Background: and purpose Individuals with autism spectrum disorder (ASD) experience difficulty with communication, learning, behaviour, and social interactions. Animal-assisted therapy (AAT) is a growing alternative and complementary therapy for ASD. This review aims to investigate the effectiveness of AAT for children and adolescents with ASD in the domains of cognitive, social, emotional, behavioural, and physical.
Methods: A systematic search of databases (Medline, Emcare, Embase, Cochrane Library, PsycINFO, PsycARTICLES, Scopus, ERIC and OTseeker) was conducted in March 2022. Grey literature was also explored which included searching Trove database and the first 10 pages of Google, as well as pearling reference lists of included studies. This review followed the Preferred Reporting Items for Systematic Reviews and Meta-Analyses (PRISMA) statement. The methodological quality of the included studies was assessed using a modified Joanna Briggs Institute Review Form for Randomised Controlled Trials. A descriptive synthesis was undertaken due to heterogeneity within the evidence base.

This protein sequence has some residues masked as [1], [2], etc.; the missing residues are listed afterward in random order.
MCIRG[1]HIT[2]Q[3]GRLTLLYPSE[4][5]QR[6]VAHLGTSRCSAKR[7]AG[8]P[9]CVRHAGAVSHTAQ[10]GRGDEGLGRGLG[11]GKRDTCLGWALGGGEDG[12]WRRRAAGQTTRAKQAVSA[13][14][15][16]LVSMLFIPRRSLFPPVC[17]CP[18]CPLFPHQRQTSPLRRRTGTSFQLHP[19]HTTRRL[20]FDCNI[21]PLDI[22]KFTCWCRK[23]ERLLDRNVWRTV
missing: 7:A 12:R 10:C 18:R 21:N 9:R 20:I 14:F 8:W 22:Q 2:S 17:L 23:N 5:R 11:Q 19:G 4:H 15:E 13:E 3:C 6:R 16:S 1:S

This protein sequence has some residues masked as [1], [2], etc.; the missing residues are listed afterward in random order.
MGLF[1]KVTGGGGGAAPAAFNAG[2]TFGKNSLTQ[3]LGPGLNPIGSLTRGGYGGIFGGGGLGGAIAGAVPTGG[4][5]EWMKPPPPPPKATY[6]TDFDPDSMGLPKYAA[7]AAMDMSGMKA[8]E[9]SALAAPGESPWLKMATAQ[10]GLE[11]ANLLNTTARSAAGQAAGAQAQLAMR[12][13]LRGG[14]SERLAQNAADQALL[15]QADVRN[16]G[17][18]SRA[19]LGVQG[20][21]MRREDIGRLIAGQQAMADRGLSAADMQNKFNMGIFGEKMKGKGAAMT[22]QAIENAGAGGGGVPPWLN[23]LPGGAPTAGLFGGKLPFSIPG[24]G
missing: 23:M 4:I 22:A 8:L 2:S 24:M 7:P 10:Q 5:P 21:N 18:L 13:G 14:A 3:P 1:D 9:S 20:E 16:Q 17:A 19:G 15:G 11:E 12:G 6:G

Results: Seven randomised controlled/clinical controlled trials with moderate methodological quality were included in this review. Overall, participation in AAT identified positive trends in the cognitive, social, emotional, behavioural, and physical domains. Despite the positive outcomes, implementation of AAT should be taken with caution as there are currently no standardised frameworks due to heterogeneity within the intervention protocols and outcome measures.
Conclusion: AAT may have positive effects across a multitude of outcomes in the management of ASD for children and adolescents. However, the current literature has considerable methodological concerns which should be addressed by future research.
Keywords: AAI; AAT; ASD; Animal-assisted intervention; Animal-assisted therapy; Autism spectrum disorder.
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